Keep businesses open to restore our economy and sustain cities

By Marcel Rodarte

Marcel Rodarte is the executive director of California Contract Cities Association.

For Californians weary of the COVID-19 pandemic, there’s ample reason these days to be optimistic for the future. Experts tell us the end of this nightmare is within our grasp, and we could soon be back to the normal lives we all deeply miss.

However, the pandemic devastated our state and our city’s economy, and we need to start taking steps now to ensure that it can thrive in the future.
The most important way to sustain California’s economic future is to allow businesses to remain open and paying their employees. Businesses are the engine of every great economy, and with their help the Golden State’s will be shining once again.

A year ago, when COVID-19 first entered our communities, our leaders made the difficult call to shut down some businesses in an effort to protect public health. The virus was historically deadly and unlike anything we’d ever faced, so it was wise to be cautious.

However, these shutdowns had their own devastating consequences, especially here in Los Angeles. At one point, one in five Angelenos were out of a job, lines at local food banks swelled and small businesses shuttered. It shows that, while necessary short-term, economic shutdowns are unsustainable both for the business community and for the municipalities they serve.

The shutdowns that were implemented last year could also have devastating implications for local city budgets. LA is already facing a budget shortfall north of $750 million and ongoing business closures could make that worse. Key properties like offices and retail have seen their property values plummet, which means tax revenue vital to citywide funding is likewise falling drastically. If more shutdowns were enacted, this crisis would only grow, meaning critical programs go unfunded and city employees are laid off en masse.

Thankfully, Governor Gavin Newsom and LA Mayor Eric Garcetti have lifted the strictest restrictions, allowing businesses to operate under common sense guidelines. This is a smart move that recognizes how far we’ve come since the first round of shutdowns.

A year ago, we knew very little about how to handle this virus, but that’s not the case today. Businesses have adapted to our new reality with proper PPE for employees, social distancing measures, and thorough cleaning techniques. It doesn’t make sense to shut down these businesses anymore, considering they can now adequately follow CDC guidelines protecting customers and staff.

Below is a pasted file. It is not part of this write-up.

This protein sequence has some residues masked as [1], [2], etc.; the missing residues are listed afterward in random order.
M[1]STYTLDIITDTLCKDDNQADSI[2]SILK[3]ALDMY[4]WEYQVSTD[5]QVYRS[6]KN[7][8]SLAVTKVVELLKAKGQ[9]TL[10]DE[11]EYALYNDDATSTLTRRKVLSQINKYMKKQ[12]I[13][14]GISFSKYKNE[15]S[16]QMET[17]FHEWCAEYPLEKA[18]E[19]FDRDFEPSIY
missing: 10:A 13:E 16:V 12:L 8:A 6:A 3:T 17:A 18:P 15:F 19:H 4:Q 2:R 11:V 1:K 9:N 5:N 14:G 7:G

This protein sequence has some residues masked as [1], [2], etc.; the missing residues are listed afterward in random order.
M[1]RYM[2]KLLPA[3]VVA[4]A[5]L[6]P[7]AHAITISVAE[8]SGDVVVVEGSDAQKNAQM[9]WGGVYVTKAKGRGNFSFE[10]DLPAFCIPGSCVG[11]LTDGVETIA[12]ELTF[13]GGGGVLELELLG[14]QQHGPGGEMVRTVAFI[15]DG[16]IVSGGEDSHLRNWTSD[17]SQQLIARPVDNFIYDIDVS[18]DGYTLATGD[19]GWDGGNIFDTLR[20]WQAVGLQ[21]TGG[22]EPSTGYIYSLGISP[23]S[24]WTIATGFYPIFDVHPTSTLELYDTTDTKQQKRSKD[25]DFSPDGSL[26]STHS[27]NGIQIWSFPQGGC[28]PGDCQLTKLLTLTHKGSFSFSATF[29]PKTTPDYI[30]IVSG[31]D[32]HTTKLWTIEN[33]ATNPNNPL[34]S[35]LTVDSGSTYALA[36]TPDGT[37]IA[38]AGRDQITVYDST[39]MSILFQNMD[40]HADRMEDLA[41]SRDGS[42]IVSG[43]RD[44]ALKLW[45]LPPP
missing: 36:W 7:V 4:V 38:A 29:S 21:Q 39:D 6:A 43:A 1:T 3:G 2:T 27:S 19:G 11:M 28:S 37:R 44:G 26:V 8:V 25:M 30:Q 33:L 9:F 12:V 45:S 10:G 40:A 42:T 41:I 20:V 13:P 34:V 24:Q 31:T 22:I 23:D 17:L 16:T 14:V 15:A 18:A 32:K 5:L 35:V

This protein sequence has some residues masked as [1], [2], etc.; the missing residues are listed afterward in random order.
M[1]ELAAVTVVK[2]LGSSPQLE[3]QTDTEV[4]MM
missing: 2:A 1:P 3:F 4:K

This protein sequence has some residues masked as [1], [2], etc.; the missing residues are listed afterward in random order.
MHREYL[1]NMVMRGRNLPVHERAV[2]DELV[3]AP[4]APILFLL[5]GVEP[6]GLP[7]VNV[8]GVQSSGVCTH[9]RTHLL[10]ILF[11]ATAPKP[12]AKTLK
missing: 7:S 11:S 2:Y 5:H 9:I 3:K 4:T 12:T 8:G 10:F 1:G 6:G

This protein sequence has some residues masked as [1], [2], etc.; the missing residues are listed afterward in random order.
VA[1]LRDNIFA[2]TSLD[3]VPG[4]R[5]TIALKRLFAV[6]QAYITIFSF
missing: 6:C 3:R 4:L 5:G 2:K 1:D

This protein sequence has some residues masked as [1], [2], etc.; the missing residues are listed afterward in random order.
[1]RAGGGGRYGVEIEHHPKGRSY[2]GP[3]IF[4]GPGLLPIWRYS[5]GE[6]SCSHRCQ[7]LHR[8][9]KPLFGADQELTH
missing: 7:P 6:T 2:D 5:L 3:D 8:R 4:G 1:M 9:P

Put simply, we now know that all businesses – not just those that were originally deemed “essential” – can operate safely. While those standards helped guide our shutdowns a year ago, we know enough now to keep them open with the right precautions. To institute additional lockdowns now or in the future would ignore this reality and leave millions of people suffering.

We should certainly not ignore the ongoing spread of COVID-19, but we should recognize that the situation isn’t as dire as it once was. Since mid-January, new cases, hospitalizations and deaths have plummeted in California and across the country. Vaccines are going into arms faster than anyone predicted. Additionally, President Biden’s American Rescue Plan will bolster our fight against the virus even more.

Instead of locking down our economy any further, our leaders should continue allowing businesses to reopen safely in accordance with CDC guidelines – especially as case numbers hopefully fall further. This will allow businesses to hire more Californians in need of work, and ensure that cities and municipalities in Southern California and elsewhere avoid an immense budgetary crisis.

This has been a challenging time for our state and our country, but hope springs eternal, and there’s a lot to be optimistic about. The end of the pandemic is coming, and we have a chance to build our state back quickly. To do that will require an understanding that when businesses thrive, we all thrive. To thrive, businesses need to stay open. There is no reason to believe we can’t keep businesses open while also keeping our residents safe.

Marcel Rodarte is the executive director of California Contract Cities Association.

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